TfL continues to engage the developer community

Start-ups and SMEs can bring lots of value to large organisations and TfL is no exception. Through our open data activity, there are over 600 apps in London using TfL data with an incredible 13,700 registered users of our open data. This has generated an economic benefit of up to £130m per year in terms of customer, TfL and city wide value through new businesses being developed by using TfL’s open data.

It’s vital that TfL continues to engage with the app developer community, academics and others through promoting the right challenges, access to the right people and tools, and continually seeking feedback from our open data users. I know we do this through several channels such as the Tech Forum, events and this blog but I’m hoping that we do some more. So, it was great to be involved in two events this weekend:

At TfL, we’re committed to engaging with the developer community to continue to help with the creation of innovative travel tools

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New study quantifies value of open data to London

Further to the Shakespeare Review which used TfL’s open data activity as a case study in 2013, we asked Deloitte to carry out a more comprehensive study on the value of open data to our customers, users and London overall.

Northern ticket hall entrance to Kings Cross St. Pancras Underground station
There are more than 600 apps powered by TfL’s open data, and these are used by as much as 42% of Londoners.

Continue reading New study quantifies value of open data to London

Developers – help us improve our open data

We’re holding a consultation into our Transparency Strategy, and we’d love to hear from you about how we can improve.

The Strategy covers our open data products, so we want to hear from the developer community about our Unified API and open data. We want to know how we can improve our products to give you regular, up to date and useful information, as well as the formats in which this data should be published.

We’re also keen to hear how you think this data should be grouped or presented on the TfL website, and whether we need to give further support to developers, stakeholders and researchers who use it.

The consultation is running for six weeks, from 18 September to 29 October.

While we always encourage comments to these blog posts, to make sure your voice is heard visit our Consultation website to have your say

 

Accelerator programme for mobility start-ups

It’s great to see so many customer-facing apps using TfL’s open data. With over 600 apps in areas of public transport, active travel and healthier streets, we are continually focused on releasing new data.

There are lots of people involved in the ecosystem, ranging from app developers and start-ups to accelerator programmes.

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How we built the TfL Customer API

We are excited to launch our new TfL Oyster app on iOS and Android, which allows customers to top up their Oyster cards, purchase Travelcards and view their journey history. The app was launched last week, and has already received lots of great feedback. We wanted to offer you more insight into how we developed it.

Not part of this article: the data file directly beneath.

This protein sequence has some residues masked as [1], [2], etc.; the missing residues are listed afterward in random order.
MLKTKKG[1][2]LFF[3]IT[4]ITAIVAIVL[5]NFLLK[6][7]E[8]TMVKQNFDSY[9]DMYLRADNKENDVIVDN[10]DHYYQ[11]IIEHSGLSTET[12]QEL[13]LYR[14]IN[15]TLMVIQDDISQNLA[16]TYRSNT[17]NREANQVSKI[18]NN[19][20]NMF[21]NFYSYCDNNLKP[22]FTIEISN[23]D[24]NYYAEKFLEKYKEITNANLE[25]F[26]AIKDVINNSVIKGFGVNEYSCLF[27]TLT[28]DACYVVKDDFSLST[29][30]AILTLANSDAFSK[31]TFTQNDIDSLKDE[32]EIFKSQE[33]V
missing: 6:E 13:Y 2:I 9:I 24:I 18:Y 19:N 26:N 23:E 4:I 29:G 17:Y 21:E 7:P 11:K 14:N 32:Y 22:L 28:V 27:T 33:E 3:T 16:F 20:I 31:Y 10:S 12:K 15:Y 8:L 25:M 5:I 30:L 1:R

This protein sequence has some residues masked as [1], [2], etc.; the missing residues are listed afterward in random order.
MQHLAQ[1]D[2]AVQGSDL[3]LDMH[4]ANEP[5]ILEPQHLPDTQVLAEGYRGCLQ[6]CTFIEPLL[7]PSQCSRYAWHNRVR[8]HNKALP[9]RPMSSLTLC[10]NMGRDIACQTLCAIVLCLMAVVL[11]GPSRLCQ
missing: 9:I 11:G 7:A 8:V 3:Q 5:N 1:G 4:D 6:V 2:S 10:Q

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The TfL Oyster app launched last week – let us know what you think in the comments section below.

An API – or application programming interface – is a set of subroutine definitions, protocols and tools for building application software¹. We already have a wide range of public APIs, which provide information such as line status, bus status and journey information. To build a mobile application allowing customers access to their Oyster card data through, we needed to write a new API to support this.

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Nitrous TfL Showcase Evening

Back in March I posted this blog about Nitrous and their accelerator programme, which was focusing on some key transport challenges, and asking for applications to the programme. This short video looks at some of the participants in the accelerator programme, filmed at the event at City Hall on Thursday 22 June, as guests were treated to an evening of presentations and networking. 

TfL TravelBot: Designing the conversation

As you may already know if you’re following this blog, we recently released the TfL TravelBot on Facebook Messenger. If you haven’t read them yet, Steven and Charul’s posts will give you a bit of background.
Check out TravelBot here or search for TfL TravelBot in the messenger application. In this post I will explore the reasons for introducing a conversational bot and our learnings around the design of conversation.

Diverse backgrounds, cultures and lifestyles mean that we all use different words to talk about things. This can become frustrating when you’re trying to find something on a website.

In our team, we try to label things in a way that most users will understand, but are well aware of the fact that we will never be able to cater for everyone. This means that some users have to change the way they think to match what they are looking for.


Continue reading TfL TravelBot: Designing the conversation